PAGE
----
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According to the dictionary, aufmachen is used with accusative:

etw.Akk. aufmachen

Then why is

Wann macht der Supermarkt auf?

Instead of

Wann macht den Supermarkt auf?

For example here, but also in some other sites.

3 Answers 3

13

Aufmachen can be used as both, a transitive and an intransitive verb. So there you can aufmachen something but you can also just aufmachen. It is the same for the English verb to open.

Er macht den Laden auf. (acc)

He opens the store.

Der Laden macht um 6 auf.

The store opens at 6.

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  • 1
    Perhaps to clarify for @Luis Sep: Note that "Supermarkt" is the subject here, not the object - that's why it can't be accusative. It would have to be, if the sentence was: "When does the manager open the supermarket?" = "Wann macht der Chef den Supermarkt auf?"
    – Mac
    Commented Aug 14, 2013 at 11:03
  • And while it is in principle possible that Supermarkt can be used as object to aufmachen, it is surely not the case her: Sentences without ocject are possible, but sentences without subject are not. Commented Aug 15, 2013 at 18:20
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Wann macht der Supermarkt auf? is written with Supermarkt in the nominative case as indicated by the determinative der.

A simple test as to why this is the case would be to ask:

What (or who) is opening?

Answer: The super market. Nominative case nouns represent subjects of sentences or in vernacular: "the who or what, which is doing the action".


Hypothetically, if you were to write Wann macht den Supermarkt auf?, it would imply a subject (noun or pronoun) just before den Supermarkt:

Wann macht der Verkäufer den Supermarkt auf?


This is supplemental material This does not deal directly with the question, but I am including it because I know that understanding cases can result in headaches. It is rare, but sometimes a reversal of the standard dative-accusative word-order occurs for various reasons (e.g. emphasis, contrast)

This is rare, because it happens in rare situations and this usage may depend on where the language user is from). Example of contrast:

Jimmy: Er hat dem Jungen den Lastkraftwagen geschenkt!

Roger: Nein, Jimmy! Er hat das Auto dem Jungen geschenkt, nicht den Lastkraftwagen!

or with pronouns (this syntax occurs when both objects are pronouns):

Der Chef gibt ihn ihr.

But interestingly sometimes without pronouns:

Der Chef gibt den Brief der Sekretärin.

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  • Regarding recasting the objects, read this article - Note, however, that it is important that you added examples with two objects as the "Verkäufer-Supermarkt" example does not have a dative object, so you cannot change the word-order. This is, why I didn't understand your addition in the first place.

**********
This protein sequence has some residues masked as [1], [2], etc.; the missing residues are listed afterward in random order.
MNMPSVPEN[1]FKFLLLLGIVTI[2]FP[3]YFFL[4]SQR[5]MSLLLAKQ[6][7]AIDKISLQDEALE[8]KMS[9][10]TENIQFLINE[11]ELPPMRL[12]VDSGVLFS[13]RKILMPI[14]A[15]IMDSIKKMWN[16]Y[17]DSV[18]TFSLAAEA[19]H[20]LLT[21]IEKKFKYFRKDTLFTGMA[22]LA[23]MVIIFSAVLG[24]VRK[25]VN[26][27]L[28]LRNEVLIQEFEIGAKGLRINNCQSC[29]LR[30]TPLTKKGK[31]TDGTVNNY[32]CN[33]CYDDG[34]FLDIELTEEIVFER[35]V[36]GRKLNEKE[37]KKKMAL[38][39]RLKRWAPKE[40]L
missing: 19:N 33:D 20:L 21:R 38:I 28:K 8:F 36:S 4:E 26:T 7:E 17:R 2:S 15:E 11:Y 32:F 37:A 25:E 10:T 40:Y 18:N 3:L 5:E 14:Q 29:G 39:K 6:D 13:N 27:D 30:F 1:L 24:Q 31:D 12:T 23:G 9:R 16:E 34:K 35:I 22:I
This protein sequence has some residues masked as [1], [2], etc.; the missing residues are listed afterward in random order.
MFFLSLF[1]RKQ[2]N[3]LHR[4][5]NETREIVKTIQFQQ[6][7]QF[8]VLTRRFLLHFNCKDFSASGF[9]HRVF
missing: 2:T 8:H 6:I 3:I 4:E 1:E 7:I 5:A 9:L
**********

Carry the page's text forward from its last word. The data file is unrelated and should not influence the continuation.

– Em1
    Commented Aug 27, 2013 at 6:45
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Contrary opinion: aufmachen must be old and related to aufbrechen, refering to a driver or a company of passengers, for machen has in some speakers the connotation of moving (with prep. nach in the near-field), which may be observed in English more clearly (they made for the exit). If old indeed, it must not be confused with bread making, which is inherently tied to the word root (cp. mix), though the connotation of early rising (break of dawn) might exist in either case.

Other than that, suppletive verbal paradigms like German -machen are simply common enough to afford transparent constructions in the synchronic view, in particular die Tür, den Laden aufmachen. The homonymy with the upward direction is pretty arbitrary by now.

In this case we might think of metonymy, der Supermarkt understood as company, which is particularly appealing in the case of family businesses with appellative oenkonyms. The verb does not refer to an implicit subject. The store is the subject. However, the plural die Läden can be read in accusative with pro-drop if you will, but the singular use doesn't leave it open to interpretation.

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  • "sich aufmachen" is still in use with the meaning of to go somewhere. That being said, this answer could be a lot shorter but then Emannuels answer covered it already. Commented Oct 12, 2022 at 13:33
  • think I said it much better tho
    – vectory
    Commented Oct 12, 2022 at 18:56
  • This post is very confusing. It remains unclear what you want to say. Hence I gave -1 here.
    – Jonathan Herrera
    Commented Oct 12, 2022 at 21:46

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